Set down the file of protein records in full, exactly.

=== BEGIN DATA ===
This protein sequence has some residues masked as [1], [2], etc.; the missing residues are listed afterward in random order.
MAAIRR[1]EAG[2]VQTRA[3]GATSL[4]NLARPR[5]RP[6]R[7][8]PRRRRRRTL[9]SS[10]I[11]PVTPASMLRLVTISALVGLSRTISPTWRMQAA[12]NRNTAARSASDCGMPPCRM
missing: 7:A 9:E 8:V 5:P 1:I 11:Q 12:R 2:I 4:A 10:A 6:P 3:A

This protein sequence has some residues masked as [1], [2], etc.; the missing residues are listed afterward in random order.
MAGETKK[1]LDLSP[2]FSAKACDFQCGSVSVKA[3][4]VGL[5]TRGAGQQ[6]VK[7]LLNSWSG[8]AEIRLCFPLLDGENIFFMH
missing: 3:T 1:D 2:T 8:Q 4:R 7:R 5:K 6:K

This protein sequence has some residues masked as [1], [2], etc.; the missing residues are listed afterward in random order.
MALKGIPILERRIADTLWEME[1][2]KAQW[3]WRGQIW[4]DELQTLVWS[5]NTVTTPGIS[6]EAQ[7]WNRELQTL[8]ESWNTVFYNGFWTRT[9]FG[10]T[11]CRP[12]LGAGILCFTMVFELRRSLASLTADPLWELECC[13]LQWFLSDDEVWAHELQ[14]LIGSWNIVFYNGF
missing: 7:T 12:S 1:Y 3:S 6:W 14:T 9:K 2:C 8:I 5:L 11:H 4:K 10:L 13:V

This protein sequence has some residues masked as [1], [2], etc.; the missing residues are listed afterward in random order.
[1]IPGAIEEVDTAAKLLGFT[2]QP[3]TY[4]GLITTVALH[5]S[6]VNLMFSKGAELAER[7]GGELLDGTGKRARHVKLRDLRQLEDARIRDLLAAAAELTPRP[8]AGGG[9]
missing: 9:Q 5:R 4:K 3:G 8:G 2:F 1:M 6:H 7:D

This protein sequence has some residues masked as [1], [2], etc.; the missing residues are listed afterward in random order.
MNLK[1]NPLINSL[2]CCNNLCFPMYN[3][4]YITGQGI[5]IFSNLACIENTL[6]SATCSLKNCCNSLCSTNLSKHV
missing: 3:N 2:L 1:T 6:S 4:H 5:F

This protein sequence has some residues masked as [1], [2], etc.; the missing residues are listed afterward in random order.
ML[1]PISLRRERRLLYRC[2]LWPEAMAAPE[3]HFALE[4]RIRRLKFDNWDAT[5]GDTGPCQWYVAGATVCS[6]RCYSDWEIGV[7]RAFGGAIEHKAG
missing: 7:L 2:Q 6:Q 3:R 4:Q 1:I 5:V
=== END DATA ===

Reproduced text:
This protein sequence has some residues masked as [1], [2], etc.; the missing residues are listed afterward in random order.
MAAIRR[1]EAG[2]VQTRA[3]GATSL[4]NLARPR[5]RP[6]R[7][8]PRRRRRRTL[9]SS[10]I[11]PVTPASMLRLVTISALVGLSRTISPTWRMQAA[12]NRNTAARSASDCGMPPCRM
missing: 7:A 9:E 8:V 5:P 1:I 11:Q 12:R 2:I 4:A 10:A 6:P 3:A

This protein sequence has some residues masked as [1], [2], etc.; the missing residues are listed afterward in random order.
MAGETKK[1]LDLSP[2]FSAKACDFQCGSVSVKA[3][4]VGL[5]TRGAGQQ[6]VK[7]LLNSWSG[8]AEIRLCFPLLDGENIFFMH
missing: 3:T 1:D 2:T 8:Q 4:R 7:R 5:K 6:K

This protein sequence has some residues masked as [1], [2], etc.; the missing residues are listed afterward in random order.
MALKGIPILERRIADTLWEME[1][2]KAQW[3]WRGQIW[4]DELQTLVWS[5]NTVTTPGIS[6]EAQ[7]WNRELQTL[8]ESWNTVFYNGFWTRT[9]FG[10]T[11]CRP[12]LGAGILCFTMVFELRRSLASLTADPLWELECC[13]LQWFLSDDEVWAHELQ[14]LIGSWNIVFYNGF
missing: 7:T 12:S 1:Y 3:S 6:W 14:T 9:K 2:C 8:I 5:L 11:H 4:K 10:L 13:V

This protein sequence has some residues masked as [1], [2], etc.; the missing residues are listed afterward in random order.
[1]IPGAIEEVDTAAKLLGFT[2]QP[3]TY[4]GLITTVALH[5]S[6]VNLMFSKGAELAER[7]GGELLDGTGKRARHVKLRDLRQLEDARIRDLLAAAAELTPRP[8]AGGG[9]
missing: 9:Q 5:R 4:K 3:G 8:G 2:F 1:M 6:H 7:D

This protein sequence has some residues masked as [1], [2], etc.; the missing residues are listed afterward in random order.
MNLK[1]NPLINSL[2]CCNNLCFPMYN[3][4]YITGQGI[5]IFSNLACIENTL[6]SATCSLKNCCNSLCSTNLSKHV
missing: 3:N 2:L 1:T 6:S 4:H 5:F

This protein sequence has some residues masked as [1], [2], etc.; the missing residues are listed afterward in random order.
ML[1]PISLRRERRLLYRC[2]LWPEAMAAPE[3]HFALE[4]RIRRLKFDNWDAT[5]GDTGPCQWYVAGATVCS[6]RCYSDWEIGV[7]RAFGGAIEHKAG
missing: 7:L 2:Q 6:Q 3:R 4:Q 1:I 5:V